As the race progressed, the crew knew where it stood.

"Steve Steiner is the best amateur navigator in the world," Radow said. "This week he proved it. We knew where we were every step of the way. We knew exactly how many hours we were in front, how much time we had on everybody and when we fell behind. That was the night we blew our [mast track] up. We spent quite a few hours rebuilding it that night."

Bull sailed a relatively northern course near the rhumb (direct) line. Steiner set the course to take advantage of a major wind shift he anticipated.

"Every forecaster missed it," Steiner said. "I saw that other high [pressure pocket] coming to form a big high. I'm sure the real navigators saw it long before I did, but we had wind all the way."

Radow said, "We didn't follow the rest of the small boats. The sleds were following us up until [Bob McNulty's] Chance finally passed us on day five, literally abeam of us. They were in first place at the time. We were talking on VHF and [Chance's navigator] Dale Nordin said, 'I won't know which way to go anymore.' "

Seven boats remained at sea, all but one in Bull's Division 4.

Standings in order of handicap ratings at 8:30 p.m. PDT July 11:

DIVISION 1 (started July 1)

1. Pegasus (Reichel/Pugh 75), Philippe Kahn, Santa Cruz, Calif., finished 8
days 2 hours 34 minutes 3 seconds.
2. Pyewacket (Reichel/Pugh 73), Roy E. Disney, Los Angeles, Calif.,
3. Chance (Reichel/Pugh 74), Bob McNulty, Corona del Mar, Calif.,
4. Merlin's Reata (Lee 68), Al Micallef, Ft. Worth, Tex., 8:17:45:35.

DIVISION 2 (started July 1)

1. Grand Illusion (Santa Cruz 70), James McDowell, Haiku, H.I.,
2. J-Bird III (Transpac 52), David Janes, Newport Beach, Calif.,
3. Taxi Dancer (R/P 68), Brian W. Mock, Corona del Mar, Calif., 9:04:17:13.
4. Yassou (Transpac 52), Jim and Nancy Demetriades, Beverly Hills, Calif.,
5. Medicine Man (Andrews 61), Bob Lane, Long Beach, Calif., 9:04:47:43.
6. Ragtime (Spencer 65), Hui Holokai Syndicate, Owen Minney/Trisha Steele,
Honolulu, 9:17:20:25.
7. Mongoose (SC 70), Robert Saielli, La Jolla, Calif., 9:16:18:32.
8. DH--Étranger (Jutson 50), Howard Gordon, San Luis Obispo, Calif., 239
miles last 24 hours/92 miles to go.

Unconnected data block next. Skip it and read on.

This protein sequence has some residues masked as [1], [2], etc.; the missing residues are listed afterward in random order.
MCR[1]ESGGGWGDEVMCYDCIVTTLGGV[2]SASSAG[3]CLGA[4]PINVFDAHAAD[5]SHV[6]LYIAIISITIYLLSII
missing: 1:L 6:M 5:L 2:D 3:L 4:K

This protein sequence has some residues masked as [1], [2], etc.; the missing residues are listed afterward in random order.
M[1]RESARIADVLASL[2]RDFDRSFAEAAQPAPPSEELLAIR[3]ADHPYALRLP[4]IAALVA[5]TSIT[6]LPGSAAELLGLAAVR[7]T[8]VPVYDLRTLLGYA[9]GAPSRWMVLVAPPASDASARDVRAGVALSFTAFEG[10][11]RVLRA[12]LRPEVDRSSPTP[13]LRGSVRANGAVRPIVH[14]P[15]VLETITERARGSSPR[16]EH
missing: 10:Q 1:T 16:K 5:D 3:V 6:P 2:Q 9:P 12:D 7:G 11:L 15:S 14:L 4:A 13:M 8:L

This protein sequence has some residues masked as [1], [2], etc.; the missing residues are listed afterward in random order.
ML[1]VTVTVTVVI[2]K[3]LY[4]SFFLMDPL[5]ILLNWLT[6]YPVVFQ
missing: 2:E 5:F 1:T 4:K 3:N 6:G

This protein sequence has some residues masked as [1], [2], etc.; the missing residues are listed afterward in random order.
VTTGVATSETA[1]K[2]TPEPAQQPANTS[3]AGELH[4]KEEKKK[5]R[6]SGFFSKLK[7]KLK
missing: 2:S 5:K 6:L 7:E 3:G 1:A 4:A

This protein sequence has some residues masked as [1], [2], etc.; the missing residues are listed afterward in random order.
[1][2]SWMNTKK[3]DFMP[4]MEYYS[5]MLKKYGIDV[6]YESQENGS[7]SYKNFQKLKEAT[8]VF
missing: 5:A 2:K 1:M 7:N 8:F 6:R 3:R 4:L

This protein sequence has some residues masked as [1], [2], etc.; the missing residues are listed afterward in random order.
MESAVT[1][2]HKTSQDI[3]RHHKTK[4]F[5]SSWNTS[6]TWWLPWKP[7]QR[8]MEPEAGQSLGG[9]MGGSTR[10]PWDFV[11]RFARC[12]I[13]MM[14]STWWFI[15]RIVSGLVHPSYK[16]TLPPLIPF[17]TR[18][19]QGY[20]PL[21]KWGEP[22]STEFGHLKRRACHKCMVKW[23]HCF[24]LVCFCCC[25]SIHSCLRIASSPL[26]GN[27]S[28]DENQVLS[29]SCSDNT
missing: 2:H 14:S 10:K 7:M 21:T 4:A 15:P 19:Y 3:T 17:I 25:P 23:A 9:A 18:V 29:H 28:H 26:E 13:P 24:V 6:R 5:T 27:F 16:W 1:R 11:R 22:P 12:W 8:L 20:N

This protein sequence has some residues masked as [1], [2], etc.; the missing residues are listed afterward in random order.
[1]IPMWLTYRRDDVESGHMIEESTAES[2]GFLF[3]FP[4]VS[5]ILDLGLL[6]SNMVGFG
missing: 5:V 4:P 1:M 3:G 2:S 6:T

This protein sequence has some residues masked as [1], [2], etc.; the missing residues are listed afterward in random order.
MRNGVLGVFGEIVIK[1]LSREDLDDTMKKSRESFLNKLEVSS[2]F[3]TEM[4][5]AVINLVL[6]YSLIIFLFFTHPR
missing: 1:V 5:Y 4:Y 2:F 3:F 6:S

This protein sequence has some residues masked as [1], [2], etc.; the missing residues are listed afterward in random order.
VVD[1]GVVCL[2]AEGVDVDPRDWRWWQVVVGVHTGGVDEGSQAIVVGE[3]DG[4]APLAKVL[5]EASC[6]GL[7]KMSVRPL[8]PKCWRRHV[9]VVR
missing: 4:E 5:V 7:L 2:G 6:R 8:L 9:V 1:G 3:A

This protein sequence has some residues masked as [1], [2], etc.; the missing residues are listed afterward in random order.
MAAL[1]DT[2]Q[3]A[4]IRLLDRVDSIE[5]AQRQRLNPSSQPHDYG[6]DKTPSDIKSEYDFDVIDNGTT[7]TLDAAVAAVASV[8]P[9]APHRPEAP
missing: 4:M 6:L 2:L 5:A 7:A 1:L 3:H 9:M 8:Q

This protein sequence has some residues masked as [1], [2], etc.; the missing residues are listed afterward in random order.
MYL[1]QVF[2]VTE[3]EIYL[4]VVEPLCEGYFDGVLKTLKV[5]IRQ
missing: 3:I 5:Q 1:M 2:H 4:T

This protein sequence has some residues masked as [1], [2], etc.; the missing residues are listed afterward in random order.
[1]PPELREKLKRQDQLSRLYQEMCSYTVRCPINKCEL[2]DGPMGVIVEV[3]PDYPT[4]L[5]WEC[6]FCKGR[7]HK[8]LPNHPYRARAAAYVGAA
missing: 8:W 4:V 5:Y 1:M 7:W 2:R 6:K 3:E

DIVISION 3 (started June 30)

1. Cantata (Andrews 53), Brent Vaughan, Oceanside, Calif., 10:06:44:54.
2. Firebird (Nelson/Marek 55), Greg Sands, Long Beach, Calif., 10:07:16:10.
3. Bengal II (Ohashi 52), Yoshihiko Murase, Nagoya, Japan, 9:16:20:56.
4. Baronesa V (Open 40), Shuichi Ogasawara, Miyagi, Japan, 10:00:49:34.
5. Rocket Science (Riptide 55), Nguyen Le, Amsterdam, 10:01:26:49.

DIVISION 4 (started June 30)

1. Bull (Sydney 40 OD-T), Seth Radow, Marina del Rey, Calif., 10:17:49:19.
2. Sensation (1D35), Mike Thomas, Detroit, Mich., 215/63.
3. DH--Two Guys On the Edge (Sonoma 30), Dan Doyle, Honolulu, H.I.,
4. Ouch (J/120), Ted Mayes, San Juan Capistrano, Calif., 188/164.
5. Uproarious (Olson 40), Robert Bussard, Santa Fe, N.M., 206/223.
6. Mystere (Swan 42), Jorge Morales, Laguna Niguel, Calif., 149/505.
7. DH --Watercolors (Sabre 402), Michael Abraham, Newport Beach, Calif.,
RETIRED -- LawnDart (Fast 40), Bill Allan, Nanaimo, B.C., 2,175.


ALOHA DIVISION A (started June 25)

1. Willow Wind (Cal 40), Wendy Siegal, Sunset Beach, Calif., 14:06:48:25.
2. Shanakee II (Pedrick 75), Jim Warmington, Balboa, 11:15:51:38.
3. Seda (Ericson 41), Josef Sedivec, Bonita, Calif., 15:11:48:05.
4. Sea Dancer (Ericson 35), Al Wheatman, Marina del Rey, 146/58.
5. Bonaire (Moody 65), Gil Jones and Associates, Newport Beach,
6. Gecko (Tartan 41), Jim Fabrick, Laguna Beach, 15:15:09:09.

ALOHA DIVISION B (started June 25)

1. Axapac (Wylie 39), Barry Ruff, Vancouver, B.C., 3:23:55:26.
2. Stardust (Wylie 46), Peter and Patricia Anderson, Laguna Beach,

Rich Roberts/News Editor